What this means is that the amygdala doesn’t necessarily respond to what’s actually there in the world, but to what SEEMS to be there, after it passes an internal filter. Things become more interesting when you take into account the fact that the amygdala is linked with a number of psychiatric diseases like depression or autism. Many of these afflictions might be due to a skewed perception of the patient’s surroundings.  That doesn’t mean the amygdala alone is responsible for all of this.

“Of course, the amygdala doesn’t accomplish anything by itself.  What we need to know next is what happens elsewhere in the brain,  so we need to record not only from the amygdala, but also from other brain regions with which the amygdala is connected,” says Shuo Wang, a postdoctoral fellow at Caltech and first author of the paper. 

A myriad of optical elements employed by the dutch researchers.Photo: TUDelft

Teleportation is possible, and is already a reality at the quantum scale

A myriad of optical elements employed by the dutch researchers.Photo: TUDelft

A myriad of optical elements employed by the dutch researchers.Photo: TUDelft

When people think of teleportation,  inevitably a Star Trek reference like “beam me up, Scotty’ comes to mind. You’ve got to admit though, it’s a really cool idea – how many times did you think about instantly traveling to some place distant? I used to wish for teleportation every single day of my life when I was a kid and had to walk to school really early in the morning. “If only I had a remote control and pushed the right button,” I thought. I outgrew teleportation of course, but some people, luckily, haven’t. Some researchers are giving practical thought to the idea made famous by Star Trek and actually pushing it towards reality. Although it might take many, many years or it might never happen at all, researchers today are making the first steps in this direction, and results so far have been impressive.

”What we are teleporting is the state of a particle,” Prof Hanson, from Delft University of Technology in the Netherlands, said.

”If you believe we are nothing more than a collection of atoms strung together in a particular way, then in principle it should be possible to teleport ourselves from one place to another.”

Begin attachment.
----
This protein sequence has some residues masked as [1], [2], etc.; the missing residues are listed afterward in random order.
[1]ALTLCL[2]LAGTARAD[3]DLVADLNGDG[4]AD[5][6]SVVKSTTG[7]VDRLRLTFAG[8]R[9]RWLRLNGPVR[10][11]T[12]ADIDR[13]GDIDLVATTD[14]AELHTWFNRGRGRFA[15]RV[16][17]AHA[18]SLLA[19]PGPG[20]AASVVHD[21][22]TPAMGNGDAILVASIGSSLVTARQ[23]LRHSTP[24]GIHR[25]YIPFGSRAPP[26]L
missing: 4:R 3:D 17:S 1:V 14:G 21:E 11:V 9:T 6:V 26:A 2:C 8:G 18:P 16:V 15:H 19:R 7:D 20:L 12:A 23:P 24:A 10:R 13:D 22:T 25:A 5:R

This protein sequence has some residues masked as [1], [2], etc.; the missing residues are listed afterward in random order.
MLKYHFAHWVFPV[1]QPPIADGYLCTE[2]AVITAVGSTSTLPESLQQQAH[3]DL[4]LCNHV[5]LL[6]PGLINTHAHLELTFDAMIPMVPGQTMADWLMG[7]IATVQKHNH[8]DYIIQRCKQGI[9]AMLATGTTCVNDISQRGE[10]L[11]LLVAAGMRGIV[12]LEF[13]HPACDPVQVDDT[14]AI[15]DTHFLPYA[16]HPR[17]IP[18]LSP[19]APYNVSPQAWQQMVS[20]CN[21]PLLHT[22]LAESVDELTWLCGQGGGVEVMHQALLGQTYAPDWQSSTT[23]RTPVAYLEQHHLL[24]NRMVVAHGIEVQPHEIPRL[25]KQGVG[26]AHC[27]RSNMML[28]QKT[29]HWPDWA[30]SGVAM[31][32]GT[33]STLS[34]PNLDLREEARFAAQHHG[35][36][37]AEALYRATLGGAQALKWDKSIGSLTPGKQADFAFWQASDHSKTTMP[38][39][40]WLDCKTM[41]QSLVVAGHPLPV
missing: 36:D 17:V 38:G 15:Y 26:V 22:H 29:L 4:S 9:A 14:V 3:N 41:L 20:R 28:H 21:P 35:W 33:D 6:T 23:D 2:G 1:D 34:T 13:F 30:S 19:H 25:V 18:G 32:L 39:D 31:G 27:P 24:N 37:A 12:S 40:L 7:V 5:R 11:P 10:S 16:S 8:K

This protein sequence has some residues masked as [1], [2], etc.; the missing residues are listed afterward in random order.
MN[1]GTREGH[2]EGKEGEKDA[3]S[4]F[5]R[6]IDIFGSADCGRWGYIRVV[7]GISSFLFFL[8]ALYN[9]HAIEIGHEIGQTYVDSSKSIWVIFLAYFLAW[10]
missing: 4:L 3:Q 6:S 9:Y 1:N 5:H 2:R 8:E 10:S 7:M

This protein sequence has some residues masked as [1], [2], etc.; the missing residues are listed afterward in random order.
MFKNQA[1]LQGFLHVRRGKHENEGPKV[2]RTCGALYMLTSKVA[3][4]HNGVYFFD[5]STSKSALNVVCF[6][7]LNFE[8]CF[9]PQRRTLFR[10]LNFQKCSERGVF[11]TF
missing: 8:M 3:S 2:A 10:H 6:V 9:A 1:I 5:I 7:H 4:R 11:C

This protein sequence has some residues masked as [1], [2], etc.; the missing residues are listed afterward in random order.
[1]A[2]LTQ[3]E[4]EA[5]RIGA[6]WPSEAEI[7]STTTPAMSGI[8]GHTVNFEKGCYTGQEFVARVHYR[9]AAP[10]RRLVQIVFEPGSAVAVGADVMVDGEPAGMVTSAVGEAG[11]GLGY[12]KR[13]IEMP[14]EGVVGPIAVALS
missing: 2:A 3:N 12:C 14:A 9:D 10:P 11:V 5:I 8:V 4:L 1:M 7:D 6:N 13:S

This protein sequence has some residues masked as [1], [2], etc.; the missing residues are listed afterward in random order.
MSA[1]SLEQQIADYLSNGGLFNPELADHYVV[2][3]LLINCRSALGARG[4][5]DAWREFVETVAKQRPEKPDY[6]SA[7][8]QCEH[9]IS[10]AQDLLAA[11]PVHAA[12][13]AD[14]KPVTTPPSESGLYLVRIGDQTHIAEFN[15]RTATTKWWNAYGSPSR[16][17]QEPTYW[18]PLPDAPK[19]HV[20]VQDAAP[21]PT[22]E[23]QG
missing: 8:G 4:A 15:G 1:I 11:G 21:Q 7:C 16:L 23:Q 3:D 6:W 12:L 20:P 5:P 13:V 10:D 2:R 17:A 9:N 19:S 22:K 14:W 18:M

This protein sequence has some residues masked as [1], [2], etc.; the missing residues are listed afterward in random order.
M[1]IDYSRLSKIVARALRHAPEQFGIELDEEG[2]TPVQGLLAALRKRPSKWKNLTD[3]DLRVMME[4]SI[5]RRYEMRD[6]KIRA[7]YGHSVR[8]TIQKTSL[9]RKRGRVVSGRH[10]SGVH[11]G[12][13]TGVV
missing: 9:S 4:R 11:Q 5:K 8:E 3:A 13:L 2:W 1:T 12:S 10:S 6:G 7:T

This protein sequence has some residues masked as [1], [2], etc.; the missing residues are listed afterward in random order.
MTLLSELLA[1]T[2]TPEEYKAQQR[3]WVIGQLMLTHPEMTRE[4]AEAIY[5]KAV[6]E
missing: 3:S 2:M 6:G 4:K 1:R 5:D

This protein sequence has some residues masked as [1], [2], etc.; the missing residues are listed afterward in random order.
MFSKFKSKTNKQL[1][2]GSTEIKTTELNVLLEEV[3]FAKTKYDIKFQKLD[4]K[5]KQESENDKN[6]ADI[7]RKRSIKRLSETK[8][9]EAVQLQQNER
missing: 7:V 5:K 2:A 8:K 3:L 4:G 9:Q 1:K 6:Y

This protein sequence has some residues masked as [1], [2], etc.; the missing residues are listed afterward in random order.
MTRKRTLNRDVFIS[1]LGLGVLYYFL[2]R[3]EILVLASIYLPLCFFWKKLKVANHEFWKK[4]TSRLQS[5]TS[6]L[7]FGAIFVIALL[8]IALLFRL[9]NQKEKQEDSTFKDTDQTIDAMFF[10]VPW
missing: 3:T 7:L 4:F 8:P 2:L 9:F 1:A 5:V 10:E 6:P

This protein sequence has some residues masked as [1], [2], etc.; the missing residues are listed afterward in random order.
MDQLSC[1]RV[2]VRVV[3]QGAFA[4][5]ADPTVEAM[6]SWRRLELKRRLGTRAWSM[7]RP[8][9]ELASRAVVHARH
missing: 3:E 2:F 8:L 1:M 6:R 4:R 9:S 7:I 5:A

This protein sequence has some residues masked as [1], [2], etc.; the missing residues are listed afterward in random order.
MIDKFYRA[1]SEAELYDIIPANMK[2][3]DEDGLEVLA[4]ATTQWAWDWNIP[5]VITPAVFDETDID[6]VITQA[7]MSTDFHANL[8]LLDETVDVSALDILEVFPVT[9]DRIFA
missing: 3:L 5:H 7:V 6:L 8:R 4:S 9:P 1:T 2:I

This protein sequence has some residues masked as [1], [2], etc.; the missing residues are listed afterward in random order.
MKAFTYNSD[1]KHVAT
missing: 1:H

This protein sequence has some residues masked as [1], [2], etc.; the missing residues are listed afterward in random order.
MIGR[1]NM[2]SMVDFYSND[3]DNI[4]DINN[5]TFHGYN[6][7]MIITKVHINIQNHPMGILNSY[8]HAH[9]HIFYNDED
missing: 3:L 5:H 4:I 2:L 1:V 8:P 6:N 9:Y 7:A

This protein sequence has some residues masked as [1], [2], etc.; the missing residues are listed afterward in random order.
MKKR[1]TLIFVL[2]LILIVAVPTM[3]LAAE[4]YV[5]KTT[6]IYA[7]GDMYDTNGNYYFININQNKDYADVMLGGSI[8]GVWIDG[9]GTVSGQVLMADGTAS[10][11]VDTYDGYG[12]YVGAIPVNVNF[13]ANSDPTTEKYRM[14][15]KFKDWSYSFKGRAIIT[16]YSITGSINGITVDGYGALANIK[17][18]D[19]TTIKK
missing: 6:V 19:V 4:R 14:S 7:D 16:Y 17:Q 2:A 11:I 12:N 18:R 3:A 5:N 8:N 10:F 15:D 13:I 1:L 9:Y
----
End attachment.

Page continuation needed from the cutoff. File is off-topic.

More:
”In practice it’s extremely unlikely, but to say it can never work is very dangerous.

”I would not rule it out because there’s no fundamental law of physics preventing it.

”If it ever does happen it will be far in the future.”

Teleporting information

In a paper published on Thursday in the journal Science, Prof Hanson’s team showed for the first time that it was possible to teleport information encoded into sub-atomic particles between two points three metres apart with 100% reliability.

Unlike Star Trek, where people, their clothes or any kind of matter could be teleported atom by atom to a remote location, quantum teleportation works by transferring so-called quantum information — in this case what is known as the spin state of an electron. It relies on quantum entanglement or what Einstein used to call “spooky action at a distance”. If one of two entangled particles changes its quantum state, it influences the other and directs a instant change no matter if the two particles are spaced apart at the other ends of the universe. Giving one particle an ”up” spin, for instance, might always mean its entangled partner has a ”down” spin.

Prof Hanson’s experiment involved three entangled particles – a nitrogen atom locked in a diamond crystal and two electrons – at low temperatures. The temperature and the diamonds effectively create “miniprisons” in which the electrons were held. Four possible states were transmitted, each corresponding to a ”qubit”, the quantum equivalent of a digital ”bit”.

A classic bit can only have one of two values – “1” or “0”. Quantum bits, or qubits, can however be 1, 0 or a superposition of the two. Using this data system, quantum computers are predicted to outperform the classical computers we know and use today by far. For their experiment, the researchers were able to establish a spin, or value, for electrons, and then read the value reliably. A more ambitious experiment, involving the teleportation of information between buildings on the university campus 1,300 metres apart, is planned in July.

Prof Hanson said: “The main application of quantum teleportation is a quantum version of the internet, extending a global network that we can use to send quantum information.”

“We have shown that it’s possible to do this, and it works every time that you try. It provides the first building block of the future quantum internet.